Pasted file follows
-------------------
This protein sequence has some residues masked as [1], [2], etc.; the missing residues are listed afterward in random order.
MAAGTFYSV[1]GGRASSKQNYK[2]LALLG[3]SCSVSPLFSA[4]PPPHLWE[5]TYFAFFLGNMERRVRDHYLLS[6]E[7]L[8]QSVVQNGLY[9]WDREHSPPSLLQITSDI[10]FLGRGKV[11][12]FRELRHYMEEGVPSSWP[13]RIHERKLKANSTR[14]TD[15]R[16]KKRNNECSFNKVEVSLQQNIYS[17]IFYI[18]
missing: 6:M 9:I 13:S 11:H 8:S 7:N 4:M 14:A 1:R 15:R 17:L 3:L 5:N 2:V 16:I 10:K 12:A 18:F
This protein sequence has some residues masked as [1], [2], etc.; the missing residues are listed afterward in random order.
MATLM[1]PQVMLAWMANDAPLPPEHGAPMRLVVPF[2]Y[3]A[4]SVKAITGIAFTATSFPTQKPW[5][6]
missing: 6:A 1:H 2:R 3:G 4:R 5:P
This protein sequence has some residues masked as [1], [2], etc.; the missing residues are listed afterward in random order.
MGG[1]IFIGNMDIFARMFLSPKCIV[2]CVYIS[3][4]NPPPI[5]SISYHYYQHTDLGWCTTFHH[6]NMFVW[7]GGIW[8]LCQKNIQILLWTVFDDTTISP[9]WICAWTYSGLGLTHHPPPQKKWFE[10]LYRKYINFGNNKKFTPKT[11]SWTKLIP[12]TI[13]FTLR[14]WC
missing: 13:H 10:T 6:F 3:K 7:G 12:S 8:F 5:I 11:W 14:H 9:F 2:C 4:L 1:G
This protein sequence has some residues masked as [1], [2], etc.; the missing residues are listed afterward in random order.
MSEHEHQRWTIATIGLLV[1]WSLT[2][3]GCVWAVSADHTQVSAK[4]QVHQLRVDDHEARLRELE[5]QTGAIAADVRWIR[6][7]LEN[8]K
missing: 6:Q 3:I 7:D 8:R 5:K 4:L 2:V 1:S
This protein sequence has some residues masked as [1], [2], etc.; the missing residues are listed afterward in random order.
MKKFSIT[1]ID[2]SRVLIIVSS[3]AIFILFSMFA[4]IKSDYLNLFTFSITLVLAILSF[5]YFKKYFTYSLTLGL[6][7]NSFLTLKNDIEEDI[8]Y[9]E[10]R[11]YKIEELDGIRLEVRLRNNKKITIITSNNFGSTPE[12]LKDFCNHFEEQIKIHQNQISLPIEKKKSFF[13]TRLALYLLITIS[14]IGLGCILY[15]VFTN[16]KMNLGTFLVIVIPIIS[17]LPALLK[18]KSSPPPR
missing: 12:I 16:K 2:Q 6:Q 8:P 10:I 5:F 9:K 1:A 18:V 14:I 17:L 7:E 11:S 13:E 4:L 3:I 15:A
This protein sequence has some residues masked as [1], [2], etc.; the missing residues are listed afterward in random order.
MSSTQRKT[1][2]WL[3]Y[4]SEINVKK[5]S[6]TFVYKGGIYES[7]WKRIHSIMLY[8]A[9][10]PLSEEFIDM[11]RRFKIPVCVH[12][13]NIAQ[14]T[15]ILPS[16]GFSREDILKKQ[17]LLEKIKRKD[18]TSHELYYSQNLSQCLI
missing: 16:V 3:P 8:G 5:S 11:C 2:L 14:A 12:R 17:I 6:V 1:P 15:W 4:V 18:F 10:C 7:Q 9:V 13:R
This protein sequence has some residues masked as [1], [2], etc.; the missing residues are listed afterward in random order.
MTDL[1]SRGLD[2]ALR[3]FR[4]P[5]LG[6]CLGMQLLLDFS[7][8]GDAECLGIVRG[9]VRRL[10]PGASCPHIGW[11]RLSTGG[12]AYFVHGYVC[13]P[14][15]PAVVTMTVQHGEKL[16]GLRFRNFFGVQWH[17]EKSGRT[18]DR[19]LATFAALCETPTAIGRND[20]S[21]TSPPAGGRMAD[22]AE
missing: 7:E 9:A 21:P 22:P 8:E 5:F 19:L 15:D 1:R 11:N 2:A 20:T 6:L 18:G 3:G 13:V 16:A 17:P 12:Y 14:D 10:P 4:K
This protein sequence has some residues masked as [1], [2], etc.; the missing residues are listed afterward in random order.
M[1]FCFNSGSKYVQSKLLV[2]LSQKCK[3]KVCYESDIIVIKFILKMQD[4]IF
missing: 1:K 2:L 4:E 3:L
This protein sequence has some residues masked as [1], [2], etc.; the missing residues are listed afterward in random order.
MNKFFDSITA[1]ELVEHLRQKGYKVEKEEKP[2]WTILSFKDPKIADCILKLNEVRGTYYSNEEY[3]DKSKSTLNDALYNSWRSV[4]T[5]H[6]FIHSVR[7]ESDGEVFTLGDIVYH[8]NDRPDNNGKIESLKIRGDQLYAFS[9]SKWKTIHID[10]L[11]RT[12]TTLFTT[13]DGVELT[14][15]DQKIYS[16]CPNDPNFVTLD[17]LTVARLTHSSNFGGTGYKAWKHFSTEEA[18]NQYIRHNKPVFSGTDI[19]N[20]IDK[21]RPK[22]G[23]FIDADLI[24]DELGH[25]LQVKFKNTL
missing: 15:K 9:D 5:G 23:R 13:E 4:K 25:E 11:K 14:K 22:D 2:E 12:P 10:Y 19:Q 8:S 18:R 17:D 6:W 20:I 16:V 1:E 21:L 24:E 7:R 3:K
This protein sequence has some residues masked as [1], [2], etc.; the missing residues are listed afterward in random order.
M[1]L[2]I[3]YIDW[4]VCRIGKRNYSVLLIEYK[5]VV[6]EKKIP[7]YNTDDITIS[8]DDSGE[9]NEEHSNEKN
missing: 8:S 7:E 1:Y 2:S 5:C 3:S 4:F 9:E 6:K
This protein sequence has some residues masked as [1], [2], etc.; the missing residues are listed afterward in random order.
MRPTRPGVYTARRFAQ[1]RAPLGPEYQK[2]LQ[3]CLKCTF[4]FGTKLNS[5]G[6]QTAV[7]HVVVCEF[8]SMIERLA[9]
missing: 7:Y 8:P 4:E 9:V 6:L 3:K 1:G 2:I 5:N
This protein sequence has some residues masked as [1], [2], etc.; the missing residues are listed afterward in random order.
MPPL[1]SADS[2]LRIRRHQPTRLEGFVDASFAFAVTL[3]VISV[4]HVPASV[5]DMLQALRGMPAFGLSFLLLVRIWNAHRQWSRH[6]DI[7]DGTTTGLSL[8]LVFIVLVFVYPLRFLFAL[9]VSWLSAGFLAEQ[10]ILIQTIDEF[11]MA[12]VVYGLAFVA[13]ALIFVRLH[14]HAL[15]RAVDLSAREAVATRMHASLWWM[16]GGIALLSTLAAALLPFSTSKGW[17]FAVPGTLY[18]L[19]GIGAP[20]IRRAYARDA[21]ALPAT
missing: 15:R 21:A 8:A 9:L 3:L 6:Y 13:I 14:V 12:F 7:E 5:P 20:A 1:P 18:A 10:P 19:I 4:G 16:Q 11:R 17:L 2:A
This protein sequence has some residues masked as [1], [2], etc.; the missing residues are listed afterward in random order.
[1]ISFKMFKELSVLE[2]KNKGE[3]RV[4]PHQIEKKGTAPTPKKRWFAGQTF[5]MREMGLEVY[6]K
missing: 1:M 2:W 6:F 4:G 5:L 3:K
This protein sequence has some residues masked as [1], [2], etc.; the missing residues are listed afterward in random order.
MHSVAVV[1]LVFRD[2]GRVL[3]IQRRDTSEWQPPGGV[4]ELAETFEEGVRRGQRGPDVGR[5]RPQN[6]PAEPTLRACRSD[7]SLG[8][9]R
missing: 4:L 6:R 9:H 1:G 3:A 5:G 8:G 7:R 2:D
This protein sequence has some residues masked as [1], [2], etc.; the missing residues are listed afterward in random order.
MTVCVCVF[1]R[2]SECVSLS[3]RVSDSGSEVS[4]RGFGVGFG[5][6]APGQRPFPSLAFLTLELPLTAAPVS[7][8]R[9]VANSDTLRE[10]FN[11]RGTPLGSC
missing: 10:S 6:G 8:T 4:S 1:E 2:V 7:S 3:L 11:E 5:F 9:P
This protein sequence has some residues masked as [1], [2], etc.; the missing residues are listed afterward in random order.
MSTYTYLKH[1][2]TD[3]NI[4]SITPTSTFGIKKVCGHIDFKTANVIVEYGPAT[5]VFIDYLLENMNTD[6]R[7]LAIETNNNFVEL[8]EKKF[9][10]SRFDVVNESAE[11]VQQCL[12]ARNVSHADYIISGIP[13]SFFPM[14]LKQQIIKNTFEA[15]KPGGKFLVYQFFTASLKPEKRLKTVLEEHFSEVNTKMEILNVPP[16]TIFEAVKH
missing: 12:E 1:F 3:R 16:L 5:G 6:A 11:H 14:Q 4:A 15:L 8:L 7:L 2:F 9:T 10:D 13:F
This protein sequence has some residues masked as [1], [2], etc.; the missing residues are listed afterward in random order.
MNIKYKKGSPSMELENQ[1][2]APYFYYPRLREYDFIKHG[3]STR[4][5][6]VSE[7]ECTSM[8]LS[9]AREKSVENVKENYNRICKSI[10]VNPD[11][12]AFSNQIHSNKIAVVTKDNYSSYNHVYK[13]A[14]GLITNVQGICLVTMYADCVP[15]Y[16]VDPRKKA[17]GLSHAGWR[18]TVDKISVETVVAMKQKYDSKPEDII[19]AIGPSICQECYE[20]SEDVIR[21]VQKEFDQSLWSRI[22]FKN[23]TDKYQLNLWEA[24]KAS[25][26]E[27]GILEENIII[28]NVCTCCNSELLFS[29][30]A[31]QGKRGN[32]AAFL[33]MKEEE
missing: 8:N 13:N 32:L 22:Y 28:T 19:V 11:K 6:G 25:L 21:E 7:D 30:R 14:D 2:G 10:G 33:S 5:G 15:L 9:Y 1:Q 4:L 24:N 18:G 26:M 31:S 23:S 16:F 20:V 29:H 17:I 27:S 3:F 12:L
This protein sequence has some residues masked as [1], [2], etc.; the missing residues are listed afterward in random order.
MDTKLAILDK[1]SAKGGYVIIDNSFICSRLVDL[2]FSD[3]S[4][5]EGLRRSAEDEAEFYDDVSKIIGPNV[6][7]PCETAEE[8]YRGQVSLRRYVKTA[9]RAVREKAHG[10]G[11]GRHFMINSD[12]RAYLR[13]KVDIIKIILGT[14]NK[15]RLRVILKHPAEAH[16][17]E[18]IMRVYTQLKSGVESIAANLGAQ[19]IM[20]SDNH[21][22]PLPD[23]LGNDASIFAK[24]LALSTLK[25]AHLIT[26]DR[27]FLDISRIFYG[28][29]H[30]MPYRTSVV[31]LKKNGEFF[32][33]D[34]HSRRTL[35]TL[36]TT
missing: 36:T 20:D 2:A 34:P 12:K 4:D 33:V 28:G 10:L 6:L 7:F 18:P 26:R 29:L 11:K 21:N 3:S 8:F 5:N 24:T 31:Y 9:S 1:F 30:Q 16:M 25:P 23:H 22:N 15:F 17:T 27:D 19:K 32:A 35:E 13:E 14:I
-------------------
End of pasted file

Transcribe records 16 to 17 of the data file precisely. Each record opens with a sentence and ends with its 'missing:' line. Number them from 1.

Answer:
This protein sequence has some residues masked as [1], [2], etc.; the missing residues are listed afterward in random order.
MSTYTYLKH[1][2]TD[3]NI[4]SITPTSTFGIKKVCGHIDFKTANVIVEYGPAT[5]VFIDYLLENMNTD[6]R[7]LAIETNNNFVEL[8]EKKF[9][10]SRFDVVNESAE[11]VQQCL[12]ARNVSHADYIISGIP[13]SFFPM[14]LKQQIIKNTFEA[15]KPGGKFLVYQFFTASLKPEKRLKTVLEEHFSEVNTKMEILNVPP[16]TIFEAVKH
missing: 12:E 1:F 3:R 16:L 5:G 6:A 11:H 14:Q 4:A 15:L 8:L 7:L 2:F 9:T 10:D 13:F
This protein sequence has some residues masked as [1], [2], etc.; the missing residues are listed afterward in random order.
MNIKYKKGSPSMELENQ[1][2]APYFYYPRLREYDFIKHG[3]STR[4][5][6]VSE[7]ECTSM[8]LS[9]AREKSVENVKENYNRICKSI[10]VNPD[11][12]AFSNQIHSNKIAVVTKDNYSSYNHVYK[13]A[14]GLITNVQGICLVTMYADCVP[15]Y[16]VDPRKKA[17]GLSHAGWR[18]TVDKISVETVVAMKQKYDSKPEDII[19]AIGPSICQECYE[20]SEDVIR[21]VQKEFDQSLWSRI[22]FKN[23]TDKYQLNLWEA[24]KAS[25][26]E[27]GILEENIII[28]NVCTCCNSELLFS[29][30]A[31]QGKRGN[32]AAFL[33]MKEEE
missing: 8:N 13:N 32:L 22:Y 28:T 19:V 11:K 6:G 25:L 21:E 7:D 30:R 14:D 2:G 10:G 33:S 5:G 15:L 9:Y 1:Q 4:L 24:N 18:G 26:M 31:S 23:S 16:F 20:V 29:H 17:I 27:S 3:F 12:L